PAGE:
Have you ever stood beside a horse that is 16 hands high? Or, braver yet, sat upon a horse that is 16 hands tall? A horse's height is measured in 'hands' which is a measuring unit of 4 inches. The horse is measured from the ground to the highest point of the withers. Buddy, is one of the six horses at Powell River Therapeutic Riding Association (PRTRA). He works with adults and children. He’s a gentle Appaloosa and one of PRTRA’s biggest horses. At 16 hands tall, Buddy is enough of a horse to make an adult hesitate but Jacob Neath, a young teenager and regular rider at PRTRA, is neither fazed nor concerned. Every Wednesday morning, he climbs on Buddy’s back and they spend half an hour together out on the trails that meander through the PRTRA grounds. “Buddy is a great horse,” he said. “He’s nice and gentle.”
Jacob is just one of many children and adults who attend daily and weekly classes at PRTRA’s riding arenas for exercise and fun. They all come to the programs with different experiences and challenges. But, the one thing they have in common is they all start out slowly. The experienced trainers at PRTRA know how daunting horses can be to newcomers. It is not uncommon for first time riders to admit they are afraid of horses, but each mare and gelding chosen for PRTRA’s riding program is a proven, gentle steed, which helps foster confidence and dispel fear.
Jacob started riding when he was only four years old. Over the past 11 years, he has ridden five different horses, graduating onto larger and more challenging horses as he’s grown up. His longest relationship was with Peppi and he really liked that horse. Now a teenager, he’s been riding Buddy for just over two years. “He’s my best horse,” he said with a solid nod. “I always look forward to riding Buddy.”
Last Wednesday, Jacob was at the stables early. He’s been attending PRTRA for so long that everyone knows him; he’s their “all weather” rider as nothing daunts him. “Rain, snow, I don’t mind it,” he said. He arrives properly attired with riding helmet, gloves and the right foot wear. “Boots are important because they keep your feet safe,” he said. Buddy is saddled and led into the indoor arena by the volunteers. Buddy sees Jacob and nickers. Jacob gives Buddy’s nose a stroke and deftly climbs up and onto his back without a concern. Being on horse back makes him feel good, he says from the saddle. “I feel competent and empowered.”
After a leisurely turn around the indoor arena, Jacob and Buddy meet up with another horse and rider and together the group heads out onto the pathways that surround PRTRA grounds. Each rider usually has one to three volunteers making sure the rider is firmly seated and not in any danger. When Jacob started riding, he had several volunteers helping him but now he only has one horse handler. He’s no longer a novice. He knows what he is doing and he is in charge. “I say “whoa” to make Buddy stop,” he says while demonstrating. “And I say “walk-on” to get him to move.” Again, he demonstrates. Buddy, all 16 hands high, moves at his command.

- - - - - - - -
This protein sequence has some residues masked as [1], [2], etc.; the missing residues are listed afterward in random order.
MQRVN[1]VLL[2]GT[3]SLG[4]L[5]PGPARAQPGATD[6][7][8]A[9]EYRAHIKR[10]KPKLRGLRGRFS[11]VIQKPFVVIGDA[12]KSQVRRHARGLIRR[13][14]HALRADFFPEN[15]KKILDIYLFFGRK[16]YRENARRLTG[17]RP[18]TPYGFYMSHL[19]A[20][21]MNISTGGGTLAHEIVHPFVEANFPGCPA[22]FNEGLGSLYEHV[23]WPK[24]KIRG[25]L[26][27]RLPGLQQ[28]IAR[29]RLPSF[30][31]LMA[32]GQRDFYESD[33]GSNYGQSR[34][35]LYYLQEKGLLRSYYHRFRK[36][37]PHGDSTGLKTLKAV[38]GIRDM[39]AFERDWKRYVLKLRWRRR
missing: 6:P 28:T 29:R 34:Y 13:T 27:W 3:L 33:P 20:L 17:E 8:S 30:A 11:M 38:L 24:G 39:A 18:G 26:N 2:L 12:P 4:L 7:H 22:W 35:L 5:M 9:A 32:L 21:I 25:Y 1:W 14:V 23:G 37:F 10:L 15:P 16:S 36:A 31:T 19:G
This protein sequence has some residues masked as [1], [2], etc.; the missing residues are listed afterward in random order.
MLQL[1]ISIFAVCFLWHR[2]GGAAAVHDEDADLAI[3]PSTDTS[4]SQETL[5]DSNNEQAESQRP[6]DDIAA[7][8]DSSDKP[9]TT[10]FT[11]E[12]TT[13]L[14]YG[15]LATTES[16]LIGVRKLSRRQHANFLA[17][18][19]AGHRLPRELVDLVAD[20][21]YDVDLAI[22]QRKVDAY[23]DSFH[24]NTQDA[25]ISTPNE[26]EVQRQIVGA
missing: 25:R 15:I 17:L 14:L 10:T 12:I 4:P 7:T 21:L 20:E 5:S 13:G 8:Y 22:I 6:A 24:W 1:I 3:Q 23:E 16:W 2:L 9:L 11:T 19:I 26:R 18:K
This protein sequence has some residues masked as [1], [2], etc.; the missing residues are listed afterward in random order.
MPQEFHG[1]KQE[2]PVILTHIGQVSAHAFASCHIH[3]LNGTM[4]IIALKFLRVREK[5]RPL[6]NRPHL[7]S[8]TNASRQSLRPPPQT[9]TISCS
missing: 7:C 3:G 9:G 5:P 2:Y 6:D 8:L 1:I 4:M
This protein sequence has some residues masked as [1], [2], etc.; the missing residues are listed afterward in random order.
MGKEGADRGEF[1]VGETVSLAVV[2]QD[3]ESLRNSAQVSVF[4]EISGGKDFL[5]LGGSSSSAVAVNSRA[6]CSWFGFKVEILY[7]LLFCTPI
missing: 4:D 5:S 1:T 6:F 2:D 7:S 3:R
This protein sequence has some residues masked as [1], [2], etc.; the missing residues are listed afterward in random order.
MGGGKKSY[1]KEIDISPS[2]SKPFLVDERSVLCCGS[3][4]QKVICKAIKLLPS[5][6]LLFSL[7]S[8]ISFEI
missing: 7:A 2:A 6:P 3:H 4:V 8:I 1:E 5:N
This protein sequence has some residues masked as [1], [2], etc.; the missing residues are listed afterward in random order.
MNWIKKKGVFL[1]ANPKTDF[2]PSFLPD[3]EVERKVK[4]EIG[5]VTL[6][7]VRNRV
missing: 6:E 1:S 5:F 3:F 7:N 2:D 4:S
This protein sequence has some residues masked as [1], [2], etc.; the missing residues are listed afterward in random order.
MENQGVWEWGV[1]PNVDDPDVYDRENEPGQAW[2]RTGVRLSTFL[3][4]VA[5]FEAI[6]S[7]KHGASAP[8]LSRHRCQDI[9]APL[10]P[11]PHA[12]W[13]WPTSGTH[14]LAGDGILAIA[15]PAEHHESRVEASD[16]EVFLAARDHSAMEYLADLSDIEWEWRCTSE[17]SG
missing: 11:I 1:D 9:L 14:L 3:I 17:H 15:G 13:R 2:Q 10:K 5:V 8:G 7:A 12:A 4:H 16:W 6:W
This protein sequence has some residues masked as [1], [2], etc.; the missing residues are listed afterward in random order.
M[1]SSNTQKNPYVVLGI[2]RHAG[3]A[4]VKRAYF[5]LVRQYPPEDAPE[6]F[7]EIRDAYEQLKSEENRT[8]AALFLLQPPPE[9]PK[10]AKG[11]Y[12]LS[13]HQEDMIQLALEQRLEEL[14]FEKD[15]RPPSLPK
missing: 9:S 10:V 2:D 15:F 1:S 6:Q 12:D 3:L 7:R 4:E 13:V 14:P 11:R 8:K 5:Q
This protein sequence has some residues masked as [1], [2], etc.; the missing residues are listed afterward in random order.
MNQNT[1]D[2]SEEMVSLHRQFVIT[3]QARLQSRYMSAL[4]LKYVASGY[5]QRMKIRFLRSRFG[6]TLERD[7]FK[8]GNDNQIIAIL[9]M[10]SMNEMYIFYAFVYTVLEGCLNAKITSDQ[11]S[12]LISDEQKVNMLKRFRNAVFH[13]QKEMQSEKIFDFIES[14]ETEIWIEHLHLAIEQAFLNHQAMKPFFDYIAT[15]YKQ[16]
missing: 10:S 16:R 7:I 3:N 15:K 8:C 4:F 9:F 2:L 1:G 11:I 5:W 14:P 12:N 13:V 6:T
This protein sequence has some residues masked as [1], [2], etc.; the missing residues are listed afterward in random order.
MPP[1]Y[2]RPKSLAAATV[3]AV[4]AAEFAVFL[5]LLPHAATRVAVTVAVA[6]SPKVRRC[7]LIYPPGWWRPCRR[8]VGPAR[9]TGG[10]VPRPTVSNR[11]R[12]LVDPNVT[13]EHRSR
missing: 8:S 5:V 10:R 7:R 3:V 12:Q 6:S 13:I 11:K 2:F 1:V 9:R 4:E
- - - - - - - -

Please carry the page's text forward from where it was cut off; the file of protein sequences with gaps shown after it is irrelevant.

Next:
According to Jacob’s dad, Chris, horses are not the only animals Jacob loves and dotes on. At home, not far from PRTRA in Paradise Valley, Jacob’s family has an acreage. He hopes to have a horse, one day. Meanwhile he has some steady companionship with Henry, his great pyrenees, and Penelope, his pure white cat. “But I am still hoping to get my own horse one day,” he said.
Upon their return to the indoor arena, head instructor Shannon has some games ready for the boys and horses to play together. Jacob is keenly interested; he says he likes this game. “It’s the one where you get to count your horses’ movements,” he said. “It’s a challenge for me to do better than last time.”
After his ride, Chris is waiting to take him home. Jacob is happy with his day’s accomplishments. With his own horse on the horizon and Buddy to rely on every Wednesday, Jacob is satisfied, for now.
“I’m really proud of Jacob,” Chris said. “And it pleases me so much that he loves horses as much as I do.” Maybe that’s why Jacob is pretty confident his family will be boasting their own horse one day, real soon. Until then, the family has decided to take Buddy and Liam for the summer; they will feed them and enjoy their company, a perfect way to get ready to own their own horses.
PRTRA has six “equine therapists” who are the backbone of our therapy program. These horses are chosen for their gentle characteristics and tolerance for the work they are doing. They are a big part of our program and must be carefully cared for to ensure we can continue to provide our important service to the community. If you would like to donate towards the care of these special horses, please click above.